Tracking Inequality

This category contains 64 posts

Counting Dollars the Rich Want Uncounted

Americans are gaining, ever so slowly, a more accurate picture of just how wide the gap has stretched between the nation’s most fabulously privileged and everyone else.

Do We Need Another Rolls-Royce Showroom?

A tiny tax on global personal wealth over $1 million, newly released global wealth distribution data show, could ensure that no child anywhere on the planet has to live in extreme poverty.

At the Top, a Recovery Now Finally Completed

The exceedingly comfortable who sit in America’s richest 1 percent have nearly fully regained the outsized share of the nation’s income they held just before the economy cratered five years ago.

The Latest Census of Global Fortunes

Private wealth management groups continue to survey the holdings of the world’s rich. The millionaire share of world wealth, the latest data show, has jumped 14 percent since the global economic crisis began in 2007.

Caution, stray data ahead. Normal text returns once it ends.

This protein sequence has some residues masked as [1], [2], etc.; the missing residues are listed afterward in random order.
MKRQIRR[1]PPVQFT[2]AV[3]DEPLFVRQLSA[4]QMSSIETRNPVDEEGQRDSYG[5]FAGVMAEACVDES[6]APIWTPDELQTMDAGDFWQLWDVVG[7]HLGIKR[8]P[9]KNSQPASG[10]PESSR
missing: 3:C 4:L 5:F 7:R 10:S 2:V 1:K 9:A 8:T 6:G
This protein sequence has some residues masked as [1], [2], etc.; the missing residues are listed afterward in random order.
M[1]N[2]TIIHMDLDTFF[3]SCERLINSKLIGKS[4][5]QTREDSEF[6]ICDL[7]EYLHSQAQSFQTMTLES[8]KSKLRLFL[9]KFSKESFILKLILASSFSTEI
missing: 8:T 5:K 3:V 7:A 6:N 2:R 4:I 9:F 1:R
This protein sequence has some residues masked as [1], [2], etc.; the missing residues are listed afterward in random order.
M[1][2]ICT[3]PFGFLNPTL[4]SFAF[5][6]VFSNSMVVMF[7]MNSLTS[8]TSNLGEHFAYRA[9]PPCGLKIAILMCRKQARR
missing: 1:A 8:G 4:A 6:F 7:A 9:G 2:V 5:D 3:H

Brazil and the United States: A Shrinking Gap

Luxury fortresses. Armored cars. Helicopter commutes. The abominably unequal ‘good life’ may be closer than you think. Meanwhile, in South Africa, a real push back begins.

Our Residential Future: Segregation Forever?

Rising inequality, newly released data make plain, has left America’s metro areas — and neighborhoods — considerably less mixed by income. Are the rich about to bid the rest of us good-bye?

Finish This Sentence: The Rich Get Richer . . .

Yes, the poor have struggled mightily while our rich have become phenomenally flush. But middle-income Americans haven’t been able to jump off the treadmill either.

The ‘Self-Made’ Myth: Our Hallucinating Rich

In real life, working hard only takes you so far. Those who go all the way — to grand fortune — typically get a substantial head start. So documents an entertaining, baseball-themed new analysis of the Forbes 400.

Mitt’s Offshore Shenanigans: The Bigger Story

All those official government stats on the maldistribution of wealth in the United States — and the world — vastly understate the actual extent of our contemporary inequality, says a landmark new study on tax havens.

Magic Act: Making the Super Rich Disappear

The Federal Reserve has once again counted up America’s personal wealth — and omitted the nation’s 400 richest from the final tally. But the new figures, even with that omission, show a divide still deepening.